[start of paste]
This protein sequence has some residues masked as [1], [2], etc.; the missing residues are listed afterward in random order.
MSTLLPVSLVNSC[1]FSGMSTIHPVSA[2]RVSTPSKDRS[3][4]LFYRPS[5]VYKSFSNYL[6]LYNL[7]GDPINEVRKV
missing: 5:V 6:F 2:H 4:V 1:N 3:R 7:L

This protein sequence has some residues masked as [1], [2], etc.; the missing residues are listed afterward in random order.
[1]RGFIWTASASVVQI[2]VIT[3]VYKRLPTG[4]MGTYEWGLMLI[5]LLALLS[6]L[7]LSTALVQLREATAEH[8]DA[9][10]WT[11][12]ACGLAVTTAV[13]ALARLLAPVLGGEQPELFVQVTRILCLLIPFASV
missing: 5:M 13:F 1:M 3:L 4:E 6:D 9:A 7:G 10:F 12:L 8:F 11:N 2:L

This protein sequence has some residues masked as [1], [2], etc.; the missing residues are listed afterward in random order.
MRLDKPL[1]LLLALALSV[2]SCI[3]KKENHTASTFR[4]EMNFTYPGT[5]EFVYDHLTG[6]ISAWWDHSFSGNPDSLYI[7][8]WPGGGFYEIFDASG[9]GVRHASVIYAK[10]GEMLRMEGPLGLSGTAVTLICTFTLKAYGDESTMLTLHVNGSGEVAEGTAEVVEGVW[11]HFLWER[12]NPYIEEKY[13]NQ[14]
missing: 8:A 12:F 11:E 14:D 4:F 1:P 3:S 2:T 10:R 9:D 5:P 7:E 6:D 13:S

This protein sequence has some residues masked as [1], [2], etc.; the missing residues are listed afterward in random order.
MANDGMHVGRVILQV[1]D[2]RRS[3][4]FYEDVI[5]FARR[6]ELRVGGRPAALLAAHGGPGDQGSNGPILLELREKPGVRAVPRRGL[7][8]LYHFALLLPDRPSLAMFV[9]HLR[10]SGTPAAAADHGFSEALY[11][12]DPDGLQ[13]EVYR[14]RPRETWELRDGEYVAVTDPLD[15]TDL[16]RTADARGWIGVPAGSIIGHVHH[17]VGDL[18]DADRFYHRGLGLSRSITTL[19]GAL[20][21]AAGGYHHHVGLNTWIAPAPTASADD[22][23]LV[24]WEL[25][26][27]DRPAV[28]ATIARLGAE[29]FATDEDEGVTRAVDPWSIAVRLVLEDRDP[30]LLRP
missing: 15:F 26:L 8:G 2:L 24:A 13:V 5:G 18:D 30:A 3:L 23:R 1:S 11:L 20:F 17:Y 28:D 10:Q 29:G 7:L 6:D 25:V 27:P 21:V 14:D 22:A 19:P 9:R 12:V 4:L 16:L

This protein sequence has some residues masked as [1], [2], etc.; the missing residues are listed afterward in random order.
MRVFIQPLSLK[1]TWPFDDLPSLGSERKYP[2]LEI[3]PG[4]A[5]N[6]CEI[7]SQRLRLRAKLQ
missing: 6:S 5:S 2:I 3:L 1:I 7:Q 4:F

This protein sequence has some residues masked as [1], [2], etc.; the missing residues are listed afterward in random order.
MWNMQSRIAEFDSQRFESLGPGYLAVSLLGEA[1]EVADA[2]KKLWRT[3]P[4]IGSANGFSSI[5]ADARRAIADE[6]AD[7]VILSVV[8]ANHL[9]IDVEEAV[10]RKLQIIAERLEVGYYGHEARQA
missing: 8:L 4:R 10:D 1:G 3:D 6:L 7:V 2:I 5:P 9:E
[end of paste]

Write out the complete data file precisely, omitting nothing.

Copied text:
This protein sequence has some residues masked as [1], [2], etc.; the missing residues are listed afterward in random order.
MSTLLPVSLVNSC[1]FSGMSTIHPVSA[2]RVSTPSKDRS[3][4]LFYRPS[5]VYKSFSNYL[6]LYNL[7]GDPINEVRKV
missing: 5:V 6:F 2:H 4:V 1:N 3:R 7:L

This protein sequence has some residues masked as [1], [2], etc.; the missing residues are listed afterward in random order.
[1]RGFIWTASASVVQI[2]VIT[3]VYKRLPTG[4]MGTYEWGLMLI[5]LLALLS[6]L[7]LSTALVQLREATAEH[8]DA[9][10]WT[11][12]ACGLAVTTAV[13]ALARLLAPVLGGEQPELFVQVTRILCLLIPFASV
missing: 5:M 13:F 1:M 3:L 4:E 6:D 9:A 7:G 10:F 12:L 8:F 11:N 2:L

This protein sequence has some residues masked as [1], [2], etc.; the missing residues are listed afterward in random order.
MRLDKPL[1]LLLALALSV[2]SCI[3]KKENHTASTFR[4]EMNFTYPGT[5]EFVYDHLTG[6]ISAWWDHSFSGNPDSLYI[7][8]WPGGGFYEIFDASG[9]GVRHASVIYAK[10]GEMLRMEGPLGLSGTAVTLICTFTLKAYGDESTMLTLHVNGSGEVAEGTAEVVEGVW[11]HFLWER[12]NPYIEEKY[13]NQ[14]
missing: 8:A 12:F 11:E 14:D 4:F 1:P 3:S 2:T 10:R 9:D 5:P 7:E 6:D 13:S

This protein sequence has some residues masked as [1], [2], etc.; the missing residues are listed afterward in random order.
MANDGMHVGRVILQV[1]D[2]RRS[3][4]FYEDVI[5]FARR[6]ELRVGGRPAALLAAHGGPGDQGSNGPILLELREKPGVRAVPRRGL[7][8]LYHFALLLPDRPSLAMFV[9]HLR[10]SGTPAAAADHGFSEALY[11][12]DPDGLQ[13]EVYR[14]RPRETWELRDGEYVAVTDPLD[15]TDL[16]RTADARGWIGVPAGSIIGHVHH[17]VGDL[18]DADRFYHRGLGLSRSITTL[19]GAL[20][21]AAGGYHHHVGLNTWIAPAPTASADD[22][23]LV[24]WEL[25][26][27]DRPAV[28]ATIARLGAE[29]FATDEDEGVTRAVDPWSIAVRLVLEDRDP[30]LLRP
missing: 15:F 26:L 8:G 2:L 24:A 13:V 5:G 18:D 30:A 3:L 23:R 1:S 11:L 20:F 17:Y 28:D 10:Q 29:G 7:L 6:D 25:V 27:P 21:V 14:D 22:A 19:P 9:R 12:V 4:L 16:L

This protein sequence has some residues masked as [1], [2], etc.; the missing residues are listed afterward in random order.
MRVFIQPLSLK[1]TWPFDDLPSLGSERKYP[2]LEI[3]PG[4]A[5]N[6]CEI[7]SQRLRLRAKLQ
missing: 6:S 5:S 2:I 3:L 1:I 7:Q 4:F

This protein sequence has some residues masked as [1], [2], etc.; the missing residues are listed afterward in random order.
MWNMQSRIAEFDSQRFESLGPGYLAVSLLGEA[1]EVADA[2]KKLWRT[3]P[4]IGSANGFSSI[5]ADARRAIADE[6]AD[7]VILSVV[8]ANHL[9]IDVEEAV[10]RKLQIIAERLEVGYYGHEARQA
missing: 8:L 4:R 10:D 1:G 3:D 6:L 7:V 2:I 5:P 9:E